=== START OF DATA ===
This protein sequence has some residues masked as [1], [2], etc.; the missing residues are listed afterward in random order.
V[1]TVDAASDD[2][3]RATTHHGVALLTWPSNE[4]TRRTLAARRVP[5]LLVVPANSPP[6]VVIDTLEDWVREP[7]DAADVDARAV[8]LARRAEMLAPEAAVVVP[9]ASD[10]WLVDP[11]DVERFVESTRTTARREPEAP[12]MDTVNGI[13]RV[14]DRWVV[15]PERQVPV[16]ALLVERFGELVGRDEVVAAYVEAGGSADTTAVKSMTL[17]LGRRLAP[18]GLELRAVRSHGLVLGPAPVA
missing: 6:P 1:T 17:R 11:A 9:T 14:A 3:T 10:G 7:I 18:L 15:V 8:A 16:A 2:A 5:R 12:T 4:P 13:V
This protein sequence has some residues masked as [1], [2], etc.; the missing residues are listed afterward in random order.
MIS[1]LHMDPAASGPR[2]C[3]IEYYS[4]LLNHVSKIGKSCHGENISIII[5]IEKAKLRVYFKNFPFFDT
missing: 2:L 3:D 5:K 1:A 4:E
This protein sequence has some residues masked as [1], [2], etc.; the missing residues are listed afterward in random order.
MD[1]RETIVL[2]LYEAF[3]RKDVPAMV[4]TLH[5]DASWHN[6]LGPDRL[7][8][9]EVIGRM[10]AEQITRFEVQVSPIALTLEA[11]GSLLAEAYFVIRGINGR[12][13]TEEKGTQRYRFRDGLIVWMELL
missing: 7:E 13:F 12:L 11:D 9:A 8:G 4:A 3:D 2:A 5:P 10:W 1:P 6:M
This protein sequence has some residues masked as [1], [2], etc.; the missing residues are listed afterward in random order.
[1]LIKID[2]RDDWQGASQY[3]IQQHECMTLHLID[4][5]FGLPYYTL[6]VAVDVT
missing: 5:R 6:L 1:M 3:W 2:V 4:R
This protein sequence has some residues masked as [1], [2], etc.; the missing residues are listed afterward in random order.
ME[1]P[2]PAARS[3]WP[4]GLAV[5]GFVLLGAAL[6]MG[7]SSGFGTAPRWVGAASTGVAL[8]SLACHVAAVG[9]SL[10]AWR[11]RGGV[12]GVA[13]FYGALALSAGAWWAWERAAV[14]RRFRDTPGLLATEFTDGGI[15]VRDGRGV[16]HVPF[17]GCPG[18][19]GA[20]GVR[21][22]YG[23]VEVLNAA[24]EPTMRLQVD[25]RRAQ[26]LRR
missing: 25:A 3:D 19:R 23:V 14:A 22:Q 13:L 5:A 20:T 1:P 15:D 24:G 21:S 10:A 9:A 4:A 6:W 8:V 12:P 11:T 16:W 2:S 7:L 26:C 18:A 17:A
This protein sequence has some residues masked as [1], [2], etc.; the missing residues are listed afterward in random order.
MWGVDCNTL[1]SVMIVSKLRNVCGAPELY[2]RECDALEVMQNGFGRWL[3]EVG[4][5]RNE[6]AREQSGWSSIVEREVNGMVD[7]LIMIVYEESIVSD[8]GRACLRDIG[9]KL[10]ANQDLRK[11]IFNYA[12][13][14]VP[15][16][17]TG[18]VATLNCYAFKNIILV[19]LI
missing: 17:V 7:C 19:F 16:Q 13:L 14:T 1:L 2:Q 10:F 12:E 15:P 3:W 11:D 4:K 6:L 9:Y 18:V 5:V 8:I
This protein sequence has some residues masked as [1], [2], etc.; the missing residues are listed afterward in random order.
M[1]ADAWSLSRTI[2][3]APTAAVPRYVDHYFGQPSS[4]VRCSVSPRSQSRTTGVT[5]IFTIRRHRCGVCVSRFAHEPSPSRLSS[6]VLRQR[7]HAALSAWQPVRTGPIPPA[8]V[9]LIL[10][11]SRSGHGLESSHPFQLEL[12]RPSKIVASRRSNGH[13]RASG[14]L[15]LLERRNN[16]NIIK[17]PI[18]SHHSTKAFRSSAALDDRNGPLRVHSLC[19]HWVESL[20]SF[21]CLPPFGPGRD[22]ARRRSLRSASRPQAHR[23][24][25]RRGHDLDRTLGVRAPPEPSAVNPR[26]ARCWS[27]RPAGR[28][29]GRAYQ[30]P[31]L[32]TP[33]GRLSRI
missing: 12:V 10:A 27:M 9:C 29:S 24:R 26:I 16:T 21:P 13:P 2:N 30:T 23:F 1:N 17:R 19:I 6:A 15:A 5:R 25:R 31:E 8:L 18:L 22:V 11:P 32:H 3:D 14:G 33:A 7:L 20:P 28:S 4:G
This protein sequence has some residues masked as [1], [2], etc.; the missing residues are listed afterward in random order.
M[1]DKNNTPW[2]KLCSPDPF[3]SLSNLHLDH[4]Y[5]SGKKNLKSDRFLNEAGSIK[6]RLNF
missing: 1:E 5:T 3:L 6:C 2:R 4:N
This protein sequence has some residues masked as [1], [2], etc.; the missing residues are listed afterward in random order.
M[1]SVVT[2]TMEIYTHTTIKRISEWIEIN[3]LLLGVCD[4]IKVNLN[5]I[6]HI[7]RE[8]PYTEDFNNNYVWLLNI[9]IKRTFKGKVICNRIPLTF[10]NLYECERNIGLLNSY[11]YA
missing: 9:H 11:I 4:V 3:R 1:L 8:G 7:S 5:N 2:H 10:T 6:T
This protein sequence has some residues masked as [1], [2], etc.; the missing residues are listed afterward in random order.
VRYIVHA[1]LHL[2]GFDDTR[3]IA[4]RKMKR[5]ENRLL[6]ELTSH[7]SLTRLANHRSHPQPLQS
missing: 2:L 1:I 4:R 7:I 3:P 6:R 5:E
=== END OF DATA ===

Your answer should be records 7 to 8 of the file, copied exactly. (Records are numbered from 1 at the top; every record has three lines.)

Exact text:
This protein sequence has some residues masked as [1], [2], etc.; the missing residues are listed afterward in random order.
M[1]ADAWSLSRTI[2][3]APTAAVPRYVDHYFGQPSS[4]VRCSVSPRSQSRTTGVT[5]IFTIRRHRCGVCVSRFAHEPSPSRLSS[6]VLRQR[7]HAALSAWQPVRTGPIPPA[8]V[9]LIL[10][11]SRSGHGLESSHPFQLEL[12]RPSKIVASRRSNGH[13]RASG[14]L[15]LLERRNN[16]NIIK[17]PI[18]SHHSTKAFRSSAALDDRNGPLRVHSLC[19]HWVESL[20]SF[21]CLPPFGPGRD[22]ARRRSLRSASRPQAHR[23][24][25]RRGHDLDRTLGVRAPPEPSAVNPR[26]ARCWS[27]RPAGR[28][29]GRAYQ[30]P[31]L[32]TP[33]GRLSRI
missing: 12:V 10:A 27:M 9:C 29:S 24:R 26:I 16:T 21:P 13:P 2:N 30:T 23:F 1:N 17:R 19:I 6:A 15:A 5:R 25:R 31:E 8:L 18:L 22:V 11:P 32:H 3:D 14:G 33:A 7:L 20:P 28:S 4:G
This protein sequence has some residues masked as [1], [2], etc.; the missing residues are listed afterward in random order.
M[1]DKNNTPW[2]KLCSPDPF[3]SLSNLHLDH[4]Y[5]SGKKNLKSDRFLNEAGSIK[6]RLNF
missing: 1:E 5:T 3:L 6:C 2:R 4:N